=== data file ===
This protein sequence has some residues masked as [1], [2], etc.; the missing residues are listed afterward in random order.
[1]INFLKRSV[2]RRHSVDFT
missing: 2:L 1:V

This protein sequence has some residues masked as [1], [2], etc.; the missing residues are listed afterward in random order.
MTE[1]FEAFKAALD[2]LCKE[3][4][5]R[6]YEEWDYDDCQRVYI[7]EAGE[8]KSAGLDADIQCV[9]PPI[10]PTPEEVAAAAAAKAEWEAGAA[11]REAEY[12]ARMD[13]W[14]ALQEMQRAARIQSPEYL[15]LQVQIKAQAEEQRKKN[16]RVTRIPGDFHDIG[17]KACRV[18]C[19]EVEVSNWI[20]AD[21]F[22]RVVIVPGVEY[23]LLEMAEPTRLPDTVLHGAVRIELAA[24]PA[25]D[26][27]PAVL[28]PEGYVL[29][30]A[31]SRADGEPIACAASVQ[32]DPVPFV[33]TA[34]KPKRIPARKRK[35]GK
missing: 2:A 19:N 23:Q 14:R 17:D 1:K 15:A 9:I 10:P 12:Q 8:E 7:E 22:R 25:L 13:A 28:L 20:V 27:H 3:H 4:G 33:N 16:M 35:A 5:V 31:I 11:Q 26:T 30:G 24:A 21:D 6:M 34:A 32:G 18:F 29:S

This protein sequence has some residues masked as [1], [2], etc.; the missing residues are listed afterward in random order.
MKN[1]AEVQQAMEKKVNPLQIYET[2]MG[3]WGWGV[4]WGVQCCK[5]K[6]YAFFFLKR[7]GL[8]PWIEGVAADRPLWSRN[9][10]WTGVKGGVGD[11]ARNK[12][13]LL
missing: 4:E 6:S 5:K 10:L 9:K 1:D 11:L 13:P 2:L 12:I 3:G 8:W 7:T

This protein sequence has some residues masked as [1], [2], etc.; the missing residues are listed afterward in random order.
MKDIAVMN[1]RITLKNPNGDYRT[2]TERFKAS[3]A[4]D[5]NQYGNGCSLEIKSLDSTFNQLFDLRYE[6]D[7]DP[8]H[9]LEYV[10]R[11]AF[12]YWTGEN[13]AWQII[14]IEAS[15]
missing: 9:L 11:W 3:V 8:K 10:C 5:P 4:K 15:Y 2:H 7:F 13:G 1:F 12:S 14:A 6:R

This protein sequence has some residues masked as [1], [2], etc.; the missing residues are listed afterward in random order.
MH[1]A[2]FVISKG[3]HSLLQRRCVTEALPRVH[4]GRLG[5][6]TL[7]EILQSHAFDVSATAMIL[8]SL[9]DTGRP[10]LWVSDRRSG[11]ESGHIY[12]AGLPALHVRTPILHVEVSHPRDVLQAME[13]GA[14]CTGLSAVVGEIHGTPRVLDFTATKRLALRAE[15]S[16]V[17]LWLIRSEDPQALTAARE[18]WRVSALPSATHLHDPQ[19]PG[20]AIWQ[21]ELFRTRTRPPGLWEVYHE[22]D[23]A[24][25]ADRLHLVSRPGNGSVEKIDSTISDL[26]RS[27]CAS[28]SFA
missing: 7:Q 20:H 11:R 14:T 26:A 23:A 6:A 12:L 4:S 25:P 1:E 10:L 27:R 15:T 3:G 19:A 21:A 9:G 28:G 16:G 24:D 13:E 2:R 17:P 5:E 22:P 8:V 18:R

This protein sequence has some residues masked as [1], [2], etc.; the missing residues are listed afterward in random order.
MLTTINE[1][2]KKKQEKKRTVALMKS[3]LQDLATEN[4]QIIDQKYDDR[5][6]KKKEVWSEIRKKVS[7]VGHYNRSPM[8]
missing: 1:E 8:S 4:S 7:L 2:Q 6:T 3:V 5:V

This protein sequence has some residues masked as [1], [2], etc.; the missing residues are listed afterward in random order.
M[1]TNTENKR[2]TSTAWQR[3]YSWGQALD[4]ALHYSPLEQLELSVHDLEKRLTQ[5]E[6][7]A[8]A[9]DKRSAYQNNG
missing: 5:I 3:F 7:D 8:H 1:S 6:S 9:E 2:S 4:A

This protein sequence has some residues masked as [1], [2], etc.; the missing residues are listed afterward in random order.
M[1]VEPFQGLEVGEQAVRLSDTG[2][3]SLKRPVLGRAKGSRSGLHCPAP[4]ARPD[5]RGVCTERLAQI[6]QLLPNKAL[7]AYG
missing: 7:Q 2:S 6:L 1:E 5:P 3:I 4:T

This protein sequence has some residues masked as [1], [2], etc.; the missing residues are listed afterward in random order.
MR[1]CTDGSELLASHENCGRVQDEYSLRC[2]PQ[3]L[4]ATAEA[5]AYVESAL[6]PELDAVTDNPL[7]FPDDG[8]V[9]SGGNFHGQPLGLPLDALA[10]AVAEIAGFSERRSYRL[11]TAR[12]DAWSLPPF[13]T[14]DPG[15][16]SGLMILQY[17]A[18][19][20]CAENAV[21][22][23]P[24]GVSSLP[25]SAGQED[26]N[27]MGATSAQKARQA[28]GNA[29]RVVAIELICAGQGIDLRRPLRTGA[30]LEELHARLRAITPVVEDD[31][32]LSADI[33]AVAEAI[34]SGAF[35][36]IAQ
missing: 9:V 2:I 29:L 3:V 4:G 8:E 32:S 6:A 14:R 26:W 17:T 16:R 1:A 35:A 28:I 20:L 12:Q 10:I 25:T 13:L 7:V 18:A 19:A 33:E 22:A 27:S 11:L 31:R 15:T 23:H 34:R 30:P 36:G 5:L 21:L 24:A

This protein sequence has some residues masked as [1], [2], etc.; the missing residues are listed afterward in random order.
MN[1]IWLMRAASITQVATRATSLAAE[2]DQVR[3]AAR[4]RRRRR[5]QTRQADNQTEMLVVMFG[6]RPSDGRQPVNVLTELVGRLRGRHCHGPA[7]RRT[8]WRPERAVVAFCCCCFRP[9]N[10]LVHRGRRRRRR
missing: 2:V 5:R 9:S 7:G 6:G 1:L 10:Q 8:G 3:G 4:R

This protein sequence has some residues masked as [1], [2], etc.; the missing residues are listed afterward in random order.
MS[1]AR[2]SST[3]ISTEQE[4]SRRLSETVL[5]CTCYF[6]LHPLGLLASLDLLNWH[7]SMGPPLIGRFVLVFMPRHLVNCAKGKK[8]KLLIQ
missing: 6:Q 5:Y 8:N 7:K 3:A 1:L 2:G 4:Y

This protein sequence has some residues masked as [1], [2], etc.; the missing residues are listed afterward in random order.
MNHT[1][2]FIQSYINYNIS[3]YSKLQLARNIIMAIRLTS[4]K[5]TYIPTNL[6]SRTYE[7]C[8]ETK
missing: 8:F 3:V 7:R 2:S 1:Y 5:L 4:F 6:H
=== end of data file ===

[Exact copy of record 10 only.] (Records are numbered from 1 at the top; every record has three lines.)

This protein sequence has some residues masked as [1], [2], etc.; the missing residues are listed afterward in random order.
MN[1]IWLMRAASITQVATRATSLAAE[2]DQVR[3]AAR[4]RRRRR[5]QTRQADNQTEMLVVMFG[6]RPSDGRQPVNVLTELVGRLRGRHCHGPA[7]RRT[8]WRPERAVVAFCCCCFRP[9]N[10]LVHRGRRRRRR
missing: 2:V 5:R 9:S 7:G 6:G 1:L 10:Q 8:G 3:G 4:R